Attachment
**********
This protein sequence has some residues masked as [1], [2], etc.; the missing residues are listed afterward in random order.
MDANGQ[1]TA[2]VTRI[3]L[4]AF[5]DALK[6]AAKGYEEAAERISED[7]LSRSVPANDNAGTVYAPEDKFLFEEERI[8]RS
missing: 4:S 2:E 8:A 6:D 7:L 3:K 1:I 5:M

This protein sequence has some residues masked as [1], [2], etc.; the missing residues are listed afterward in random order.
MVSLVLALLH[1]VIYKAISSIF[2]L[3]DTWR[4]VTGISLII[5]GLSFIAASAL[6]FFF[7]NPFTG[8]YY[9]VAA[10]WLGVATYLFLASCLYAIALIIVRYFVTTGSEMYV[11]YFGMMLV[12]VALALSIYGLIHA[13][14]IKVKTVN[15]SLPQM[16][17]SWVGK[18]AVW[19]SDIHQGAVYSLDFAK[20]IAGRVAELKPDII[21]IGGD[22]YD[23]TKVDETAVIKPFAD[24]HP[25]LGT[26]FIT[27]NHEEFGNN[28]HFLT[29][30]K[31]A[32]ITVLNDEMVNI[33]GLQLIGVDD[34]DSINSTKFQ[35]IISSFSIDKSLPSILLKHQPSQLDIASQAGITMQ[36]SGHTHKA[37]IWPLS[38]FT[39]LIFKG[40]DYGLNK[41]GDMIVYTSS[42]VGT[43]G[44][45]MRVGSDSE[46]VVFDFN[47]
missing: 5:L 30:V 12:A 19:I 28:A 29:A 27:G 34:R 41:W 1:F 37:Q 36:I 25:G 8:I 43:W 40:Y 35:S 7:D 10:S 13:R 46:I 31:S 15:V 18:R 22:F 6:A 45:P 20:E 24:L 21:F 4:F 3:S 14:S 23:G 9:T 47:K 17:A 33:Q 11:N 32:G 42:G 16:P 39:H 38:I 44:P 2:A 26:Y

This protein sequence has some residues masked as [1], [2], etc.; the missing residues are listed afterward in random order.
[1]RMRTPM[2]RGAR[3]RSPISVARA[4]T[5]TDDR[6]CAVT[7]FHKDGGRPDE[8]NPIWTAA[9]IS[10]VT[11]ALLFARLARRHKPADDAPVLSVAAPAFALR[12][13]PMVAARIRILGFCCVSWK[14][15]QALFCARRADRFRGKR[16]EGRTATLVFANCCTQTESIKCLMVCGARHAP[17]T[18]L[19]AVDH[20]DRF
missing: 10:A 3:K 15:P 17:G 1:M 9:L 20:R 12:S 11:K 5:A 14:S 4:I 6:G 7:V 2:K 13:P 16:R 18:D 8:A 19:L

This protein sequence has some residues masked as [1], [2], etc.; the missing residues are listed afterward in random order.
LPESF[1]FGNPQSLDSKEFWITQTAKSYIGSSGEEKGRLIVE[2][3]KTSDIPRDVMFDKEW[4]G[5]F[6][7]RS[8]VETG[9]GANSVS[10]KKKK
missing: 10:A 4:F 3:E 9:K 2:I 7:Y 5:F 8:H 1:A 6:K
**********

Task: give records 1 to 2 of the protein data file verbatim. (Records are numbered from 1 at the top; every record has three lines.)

This protein sequence has some residues masked as [1], [2], etc.; the missing residues are listed afterward in random order.
MDANGQ[1]TA[2]VTRI[3]L[4]AF[5]DALK[6]AAKGYEEAAERISED[7]LSRSVPANDNAGTVYAPEDKFLFEEERI[8]RS
missing: 4:S 2:E 8:A 6:D 7:L 3:K 1:I 5:M

This protein sequence has some residues masked as [1], [2], etc.; the missing residues are listed afterward in random order.
MVSLVLALLH[1]VIYKAISSIF[2]L[3]DTWR[4]VTGISLII[5]GLSFIAASAL[6]FFF[7]NPFTG[8]YY[9]VAA[10]WLGVATYLFLASCLYAIALIIVRYFVTTGSEMYV[11]YFGMMLV[12]VALALSIYGLIHA[13][14]IKVKTVN[15]SLPQM[16][17]SWVGK[18]AVW[19]SDIHQGAVYSLDFAK[20]IAGRVAELKPDII[21]IGGD[22]YD[23]TKVDETAVIKPFAD[24]HP[25]LGT[26]FIT[27]NHEEFGNN[28]HFLT[29][30]K[31]A[32]ITVLNDEMVNI[33]GLQLIGVDD[34]DSINSTKFQ[35]IISSFSIDKSLPSILLKHQPSQLDIASQAGITMQ[36]SGHTHKA[37]IWPLS[38]FT[39]LIFKG[40]DYGLNK[41]GDMIVYTSS[42]VGT[43]G[44][45]MRVGSDSE[46]VVFDFN[47]
missing: 5:L 30:V 12:A 19:I 28:A 29:A 27:G 34:R 41:W 1:F 37:Q 36:I 25:G 8:I 43:W 40:Y 35:S 7:D 10:S 13:R 46:I 31:S 15:V 18:R 22:F 6:A 45:P 20:E 24:L 21:F 4:F 3:S 14:S 23:G 9:T 47:K 17:A 33:Q 11:N 32:G 42:G 16:P 39:H 38:I 44:P 2:A 26:Y